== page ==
Socialism

Since Lumo has been slandering me again a (see comments on previous post), I thought I might throw out a few ideas on political economy.

There is a pretty broad concensus that socialism is a failed economic system. A whole variety of variations from the most extreme totalitarianism to free republics have experimented with socialism, and the results have been overwhelmingly bad. So is capitalism everywhere triumphant, undisputed champion as idea and practice? Well, my answer is not exactly.

For one thing, no country practices pure capitalism, nor, very likely, can anyone even define it. All capitalist countries are in fact mixed economies - some functions are left to the free market and others are socialized. Virtually every country socializes it's core governmental functions: legislation, judiciary, defense, law enforcement, regulation of commerce and immigration. Almost all advanced countries socialize much or all of education, and most socialize medicine.

Every country, so far as I can tell, socializes the protection of property. As I have remarked elsewhere, this function is probably the original function of government. Bill Gates sells little plastic disks for hundreds or thousands of dollars, disks that can easily be manufactured for a few cents. How can he do this? Because the government works hard to protect his "intellectual property" on those disks.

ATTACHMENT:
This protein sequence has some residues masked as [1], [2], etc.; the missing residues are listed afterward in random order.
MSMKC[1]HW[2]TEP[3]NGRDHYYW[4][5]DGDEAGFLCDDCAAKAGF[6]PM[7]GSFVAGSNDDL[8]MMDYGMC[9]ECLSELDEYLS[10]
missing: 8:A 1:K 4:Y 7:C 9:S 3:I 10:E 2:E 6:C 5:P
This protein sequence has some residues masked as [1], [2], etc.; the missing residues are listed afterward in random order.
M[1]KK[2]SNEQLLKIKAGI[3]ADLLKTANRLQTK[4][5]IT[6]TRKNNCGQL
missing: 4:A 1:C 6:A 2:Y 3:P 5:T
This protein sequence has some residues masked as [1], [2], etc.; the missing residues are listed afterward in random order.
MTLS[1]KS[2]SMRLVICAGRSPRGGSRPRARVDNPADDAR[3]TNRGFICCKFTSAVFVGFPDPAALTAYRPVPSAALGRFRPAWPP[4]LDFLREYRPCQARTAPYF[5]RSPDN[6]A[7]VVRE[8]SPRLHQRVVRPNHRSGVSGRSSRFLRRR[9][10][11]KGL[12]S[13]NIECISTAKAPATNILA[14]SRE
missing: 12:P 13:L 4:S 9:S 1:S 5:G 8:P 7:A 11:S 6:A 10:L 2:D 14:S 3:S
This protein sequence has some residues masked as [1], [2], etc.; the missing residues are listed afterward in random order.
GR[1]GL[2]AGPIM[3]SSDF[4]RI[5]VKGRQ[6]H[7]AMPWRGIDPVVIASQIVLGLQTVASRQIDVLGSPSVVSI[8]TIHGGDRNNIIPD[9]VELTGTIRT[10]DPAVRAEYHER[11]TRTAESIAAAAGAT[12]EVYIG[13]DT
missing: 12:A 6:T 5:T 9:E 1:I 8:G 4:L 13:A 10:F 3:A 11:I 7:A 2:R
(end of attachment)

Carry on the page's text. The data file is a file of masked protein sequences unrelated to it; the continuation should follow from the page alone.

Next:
Note that I'm not complaining - this function of government is what makes civilization possible. My point is that the very rich, those who have the most property, benefit disproportionately from the government, and it's not unreasonable to expect them to pay more for it.

The slightly ironic point here is that capitalism is impossible without government, and only works well when the government enforces property rights, regulates markets, and provides a whole host of other socialized functions.

In the US, we have a long history of socialization of some other economic functions, and in many cases this socialization was very successful. The building of the railroads, the settlement of the American West, the Interstate highway program, the land grant colleges, and social security are all examples of government sponsored "socialized" economic programs that played a key role in building this country.

Republicans and libertarians spread the propaganda that no government programs work well, but that's total nonsense, and all the programs mentioned above have been very successful. This doesn't mean I'm taking back the second paragraph - most innovation and initiative comes from a profit motivated private sector, and I don't know of any successful economy that doesn't give such an economy considerable scope.

Life would be simpler if economic and other questions were black and white, but the evidence indicates that mixed economies do the best in the long run. If you believe that, you also have to believe that "capitalism" and "socialism" aren't magic words that answer all economic questions - they are just the tactics of political economy, and need to be negotiated and decided for every issue, every time.

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